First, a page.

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I can't speak for you, but whenever someone mentions “,” my eyes glaze over just like they did when I tried to memorize its patterns back in Mr. Schultz's 11th grade chemistry class. Today I sometimes come across a question about the table in The Times crossword puzzle but that's about the only time I ever even think about it anymore. 

Until last Friday afternoon.

That's when my daughter Ali and I were touring the in Los Angeles. If you haven't been yet, the Observatory is an architecturally splendid Art Deco museum perched atop Mount where it overlooks the sprawling city. 

Built in 1935 as a philanthropist's gift to his adopted hometown, the observatory houses the Zeiss 12-inch twin refractor telescope. More people have marveled at the heavens through the Zeiss than through any other telescope on the planet.

The Griffith also features a wall-size model of the periodic table that includes actual samples of almost all of the elements in the known universe (except the highly radioactive ones which are represented by facsimiles). I was walking quickly past it when I heard museum guide Robert Paterno say, “The Periodic Table is actually a story.”

THAT stopped me in my tracks. And lucky for all of us, I turned on my video camera and recorded Paterno's spiel:

“So, the big bang happens,” Paterno started, “and the universe is just an enormous and gassy hot mess. It takes millions, billions of years for things to cool down.
And that's when stars finally formed. Stars like our sun.”

While he's talking, Paterno is lighting up different sections of the periodic table model that correspond to the elements he's discussing. All of a sudden, their placement on the chart starts to make more sense than it ever did in class.

“Outside of the stars, which are fueled by hydrogen, (Paterno presses a button and the “Hydrogen” lights up) there's thermonuclear fusion happening. And it is transforming hydrogen into light, heat, energy, and then all of these elements (more squares light up). You see, the universe is a giant element factory. It's creating sodium, calcium, aluminum, silicon, iron, and all of the heavier elements here (more squares start to glow).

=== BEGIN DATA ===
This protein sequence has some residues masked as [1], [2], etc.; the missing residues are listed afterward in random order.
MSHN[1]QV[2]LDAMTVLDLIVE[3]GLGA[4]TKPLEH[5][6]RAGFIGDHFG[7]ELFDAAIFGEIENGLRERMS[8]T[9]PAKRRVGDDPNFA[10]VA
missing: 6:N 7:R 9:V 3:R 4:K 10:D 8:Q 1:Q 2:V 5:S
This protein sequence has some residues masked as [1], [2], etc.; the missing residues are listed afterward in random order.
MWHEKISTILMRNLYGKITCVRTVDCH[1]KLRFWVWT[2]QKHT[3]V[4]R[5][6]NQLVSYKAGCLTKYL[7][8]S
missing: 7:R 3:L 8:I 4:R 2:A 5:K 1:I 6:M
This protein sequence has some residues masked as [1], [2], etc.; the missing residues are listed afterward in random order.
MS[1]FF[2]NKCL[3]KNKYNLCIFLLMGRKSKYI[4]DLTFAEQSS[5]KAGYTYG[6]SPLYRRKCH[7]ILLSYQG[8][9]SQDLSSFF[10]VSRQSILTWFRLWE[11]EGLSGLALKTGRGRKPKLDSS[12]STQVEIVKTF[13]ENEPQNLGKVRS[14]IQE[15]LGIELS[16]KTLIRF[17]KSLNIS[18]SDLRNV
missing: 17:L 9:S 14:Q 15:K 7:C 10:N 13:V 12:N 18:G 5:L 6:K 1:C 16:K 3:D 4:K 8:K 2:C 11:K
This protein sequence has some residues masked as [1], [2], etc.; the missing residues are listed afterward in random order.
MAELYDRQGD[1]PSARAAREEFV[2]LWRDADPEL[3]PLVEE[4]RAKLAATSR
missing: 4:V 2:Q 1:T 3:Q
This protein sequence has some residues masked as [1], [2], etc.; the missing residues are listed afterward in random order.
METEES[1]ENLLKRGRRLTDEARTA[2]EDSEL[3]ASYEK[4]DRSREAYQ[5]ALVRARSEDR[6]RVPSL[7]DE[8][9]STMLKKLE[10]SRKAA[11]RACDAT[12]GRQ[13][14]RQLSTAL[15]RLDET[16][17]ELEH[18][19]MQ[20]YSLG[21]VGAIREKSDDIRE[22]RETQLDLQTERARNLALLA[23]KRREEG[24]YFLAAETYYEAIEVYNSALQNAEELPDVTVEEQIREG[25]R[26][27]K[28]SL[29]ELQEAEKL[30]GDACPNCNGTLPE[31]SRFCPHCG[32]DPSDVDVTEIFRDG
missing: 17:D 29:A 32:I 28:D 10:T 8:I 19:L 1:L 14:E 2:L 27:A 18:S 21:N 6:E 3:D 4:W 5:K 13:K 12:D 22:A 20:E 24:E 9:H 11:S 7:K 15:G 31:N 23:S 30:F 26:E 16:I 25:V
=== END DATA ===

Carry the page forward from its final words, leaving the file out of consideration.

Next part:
But iron is the really important one. Iron is to these other elements because it requires more energy to produce iron than to release light, heat or energy. And that's really bad news if you rely on a star for light, heat, and energy.

So, the star is starting to cool, and element production is basically slowing down. It's like a mini pandemic inside of the star. And if the star is large enough, at some point it's no longer able to manage the reduction in production and it goes supernova and self-destructs.

Two things happen; first the star implodes and then it explodes. And when it does, all of these elements inside of the star get fired out into the depths of the universe. So much energy is released in that explosion that it creates all of the heavier elements right here on the table.”

Paterno lit up the row of heavy elements and continued with his story. “From this combination of thermonuclear fusion and then explosion, we got the rest of the elements. We also have this whole row that's unlinked, (Paterno lit up another row) because these all are human-made elements that were produced in labs. But basically, everything but this row comes from either the internal production or the explosion of a star.

What's the point of this story? All of these elements are inside of every human being – that's you and me – so the creation of the universe and all the elements on the periodic table lead to the creation of us humans. So, when I light the boxes of the elements that come from stars, I'm illuminating the elements that make up our bodies.

THAT means that every element created in the stars, and every element created from the explosion of stars, they're found in you and me. Everything inside of us came from this cosmic miracle at the beginning of time.  Light, heat, and energy were flung to the far reaches of our galaxy and ended up here in the periodic table. 

And inside of you and me. 

As Carl Sagan wrote in his book Cosmos, we are all made of star stuff, because literally everything inside of us came from the stars. That's why The Periodic Table is my favorite exhibit because it tells the story of who we are and where we came from and where we're going. And I think it's even more important in these super weird, pandemic times to know that the universe is still chugging merrily along, and that we're all a part of it.”

I think so as well. And I hope you do too. Thank you, Robert.

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